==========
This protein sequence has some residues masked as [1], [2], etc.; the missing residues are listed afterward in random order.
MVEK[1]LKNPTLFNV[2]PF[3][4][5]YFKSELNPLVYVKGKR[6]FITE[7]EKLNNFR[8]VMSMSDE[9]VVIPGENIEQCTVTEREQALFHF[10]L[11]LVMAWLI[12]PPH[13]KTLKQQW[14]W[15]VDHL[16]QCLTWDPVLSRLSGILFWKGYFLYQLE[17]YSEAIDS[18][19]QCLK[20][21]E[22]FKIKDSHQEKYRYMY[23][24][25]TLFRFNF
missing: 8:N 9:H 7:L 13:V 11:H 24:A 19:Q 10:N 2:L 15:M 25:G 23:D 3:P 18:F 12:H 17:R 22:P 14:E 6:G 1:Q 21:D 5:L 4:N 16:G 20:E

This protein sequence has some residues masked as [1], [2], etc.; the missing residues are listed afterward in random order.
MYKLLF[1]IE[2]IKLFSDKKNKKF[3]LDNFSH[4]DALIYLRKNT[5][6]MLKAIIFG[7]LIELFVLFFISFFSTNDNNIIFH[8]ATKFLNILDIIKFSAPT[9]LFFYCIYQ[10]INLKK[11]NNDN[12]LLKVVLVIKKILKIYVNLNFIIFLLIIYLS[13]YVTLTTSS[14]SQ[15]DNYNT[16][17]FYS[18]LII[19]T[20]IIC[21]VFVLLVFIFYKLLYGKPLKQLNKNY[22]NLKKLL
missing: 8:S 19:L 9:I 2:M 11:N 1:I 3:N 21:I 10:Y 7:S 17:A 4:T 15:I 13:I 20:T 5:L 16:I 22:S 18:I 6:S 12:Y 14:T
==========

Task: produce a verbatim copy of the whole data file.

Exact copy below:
This protein sequence has some residues masked as [1], [2], etc.; the missing residues are listed afterward in random order.
MVEK[1]LKNPTLFNV[2]PF[3][4][5]YFKSELNPLVYVKGKR[6]FITE[7]EKLNNFR[8]VMSMSDE[9]VVIPGENIEQCTVTEREQALFHF[10]L[11]LVMAWLI[12]PPH[13]KTLKQQW[14]W[15]VDHL[16]QCLTWDPVLSRLSGILFWKGYFLYQLE[17]YSEAIDS[18][19]QCLK[20][21]E[22]FKIKDSHQEKYRYMY[23][24][25]TLFRFNF
missing: 8:N 9:H 7:L 13:V 11:H 24:A 19:Q 10:N 2:L 15:M 25:G 23:D 3:P 18:F 12:H 17:R 22:P 14:E 6:G 1:Q 21:D 5:L 4:N 16:G 20:E

This protein sequence has some residues masked as [1], [2], etc.; the missing residues are listed afterward in random order.
MYKLLF[1]IE[2]IKLFSDKKNKKF[3]LDNFSH[4]DALIYLRKNT[5][6]MLKAIIFG[7]LIELFVLFFISFFSTNDNNIIFH[8]ATKFLNILDIIKFSAPT[9]LFFYCIYQ[10]INLKK[11]NNDN[12]LLKVVLVIKKILKIYVNLNFIIFLLIIYLS[13]YVTLTTSS[14]SQ[15]DNYNT[16][17]FYS[18]LII[19]T[20]IIC[21]VFVLLVFIFYKLLYGKPLKQLNKNY[22]NLKKLL
missing: 8:S 19:L 9:I 2:M 11:N 1:I 3:N 21:I 10:Y 7:S 17:A 4:T 15:I 13:I 20:T 5:L 16:I 22:S 18:I 6:S 12:Y 14:T